Creating the right file size

I create 2 types of training. Storyline and straight video (usually software demo). My end users are at my 140+ stores all over the country who sign into my LMS (we use Litmos). My problem is that my IT dept says some of the stores are overloading the network when doing their training. Has anyone else run into this issue? What file size (for my zips) is optimal? Are there ways to reduce size without sacrificing too much quality? Any other suggestions would be helpful. Thanks.

 

6 Replies
Jason Reed

Hi Bill,

There's two things we do when building courses to keep filesize down. One is to adjust the quality settings when you're publishing, although I assume you're probably already doing this.

The other thing to consider for videos is to stream them from an external source rather than embedding them in the course. Something like Vimeo or YouTube. Again, you may already be doing this, but I thought it was worth mentioning.

Hopefully that helps.

Bill Cohea

Jason,

Thanks for the response.  I'm testing different Storyline publishing settings to see which is optimal. Any suggestion on what settings you found works best?

For videos, I have not looked at Vimeo or YouTube. Can these be kept private? We use proprietary software and procedures, so we would not want the public to be able to view them.

I'm currently, looking at different video sizes for stand alone mp4 and embedded in my SCORM files. Also testing upload sizes on Litmos (LMS).

Any numbers used would be helpful.

Thanks,

Bill

 

Jason Reed

Hi Bill,

 

For publishing settings, I always turn of HTML5 output and turn the image quality down. It's a little bit of trial and error to find what works.

I don't know the numbers on the videos we use, but if you're embedding the files, I'd compress them as much as you can before you noticably lose quality. As long as you can communicate what you need to, it should be okay to have a lower resolution.

Vimeo and Youtube allow you to keep videos private. For example on Youtube, there's a setting that doesn't list a video (so you can't search for it) and only the people with the direct link can access it. 

There are other video streaming services out there too, but these are the most popular/accessible ones.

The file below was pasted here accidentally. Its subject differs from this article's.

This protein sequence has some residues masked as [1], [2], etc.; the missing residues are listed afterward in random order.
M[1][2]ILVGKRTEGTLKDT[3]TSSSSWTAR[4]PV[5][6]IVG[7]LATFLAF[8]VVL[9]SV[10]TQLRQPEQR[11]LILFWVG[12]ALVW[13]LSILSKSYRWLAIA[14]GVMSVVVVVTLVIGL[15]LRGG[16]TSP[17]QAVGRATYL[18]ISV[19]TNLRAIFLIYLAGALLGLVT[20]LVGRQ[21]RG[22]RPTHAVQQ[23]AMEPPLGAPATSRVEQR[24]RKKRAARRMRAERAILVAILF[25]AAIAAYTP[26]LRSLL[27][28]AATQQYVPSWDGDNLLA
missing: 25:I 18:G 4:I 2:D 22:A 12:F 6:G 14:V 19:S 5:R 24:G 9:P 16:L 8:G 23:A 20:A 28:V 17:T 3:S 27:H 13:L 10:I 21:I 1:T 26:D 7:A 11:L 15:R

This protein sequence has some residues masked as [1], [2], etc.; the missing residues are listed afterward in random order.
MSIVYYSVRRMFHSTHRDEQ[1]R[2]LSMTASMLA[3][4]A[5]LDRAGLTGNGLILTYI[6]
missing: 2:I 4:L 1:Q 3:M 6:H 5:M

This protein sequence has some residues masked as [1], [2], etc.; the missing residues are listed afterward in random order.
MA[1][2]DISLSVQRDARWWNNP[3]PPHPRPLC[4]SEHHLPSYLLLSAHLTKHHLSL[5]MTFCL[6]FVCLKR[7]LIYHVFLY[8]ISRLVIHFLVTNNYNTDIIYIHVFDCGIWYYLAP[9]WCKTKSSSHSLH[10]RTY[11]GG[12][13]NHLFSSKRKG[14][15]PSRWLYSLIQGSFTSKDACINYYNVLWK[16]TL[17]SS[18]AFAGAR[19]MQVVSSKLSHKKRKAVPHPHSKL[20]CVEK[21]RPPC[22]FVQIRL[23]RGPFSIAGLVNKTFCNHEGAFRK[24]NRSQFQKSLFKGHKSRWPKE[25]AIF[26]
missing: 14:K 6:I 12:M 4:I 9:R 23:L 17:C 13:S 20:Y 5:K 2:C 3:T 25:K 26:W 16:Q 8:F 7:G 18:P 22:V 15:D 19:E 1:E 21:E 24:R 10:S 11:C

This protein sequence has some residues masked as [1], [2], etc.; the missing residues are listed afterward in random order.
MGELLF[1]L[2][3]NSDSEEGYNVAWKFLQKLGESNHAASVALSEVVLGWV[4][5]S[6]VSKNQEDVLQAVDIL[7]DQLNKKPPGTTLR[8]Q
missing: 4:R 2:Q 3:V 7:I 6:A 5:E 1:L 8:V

Bob S

 When facing this in the past, I've found this is more often a bit rate issue rather than a file size issue. Consider downcorverting your video "masters" before you every bring them into your publishing tool.

Lots of articles out there on web video bandwidth. Here is calculator on Flash video where you can mess with the numbers.  There are others out there for different video types but the factors are always the same...

  • Resolution
  • Framerate
  • Bit Rate you allow the Codec to work with

Most people publish final videos with too high of all three.  So shoot in High Def for your masters (better chroma keying, etc), then crush the resolution on publishing down to 1/3 or less typically. In a similar vein, you do NOT need 30fps for most corporate talking head videos.  High frame rates are needed for lots of action / movement only. Try cutting your 30fps master in half to 15fps (thus instantly halving your bandwidth requirement).   And finally, do not use the default Codec bit rates your video editing software offers. That default bit rate is a max rating and typically with a talking head video  (little background movement) you can crush the available bit rate the Codec needs down to 1/4 or less of what the default is.  

In all cases you will have to experiment or course, but you should be able to get the overall video bandwidth down to a fraction of your master video.  Play with your editing software and publish short segments (to save time) in multiple combinations until you pass the "eww, too much" threshold then back off a bit.  Once you have that setting, you can use it for all your similar videos  (that match the same criteria of action, background detail/change, etc).

If you don't have video software already, the swish army knife toolset I recommend is AVS4YOU .  Like $60 and a great little set of tools for all sorts of things including video editing and conversion.

 

Hope this helps and good luck.

Bill Cohea

Bob S,

Thanks this info really helps. I use Adobe Premier for my videos and then run them through Handbrake to bring the file size down. I'm playing with different export settings for videos in Premiere. The problem I'm running into is with software demo training videos making sure the software screen shots/video are still legible. The Codec I have been using is the H264 medium bitrate. I'm now playing with the YouTube codec. What do you use?

Thanks,

Bill

 

Bob S

If these are for software demos, first thing I would do is really crush the frame rate.... a lot.  Leave the resolution a bit higher than you might for talking heads (so you can see the screen details), but there is typically next to zero movement on screen (screen stays static except for one data field at a time), so really kill the bit rate the Codec has available too.

It's been a while since I've produced those, so sorry I don't have settings handy.  But my guess would be you could cut frame rate to 1/3 and bit rate to 1/5 of the defaults as a starting point, just keep resolution medium/high.  See how that looks for you and tweak from there.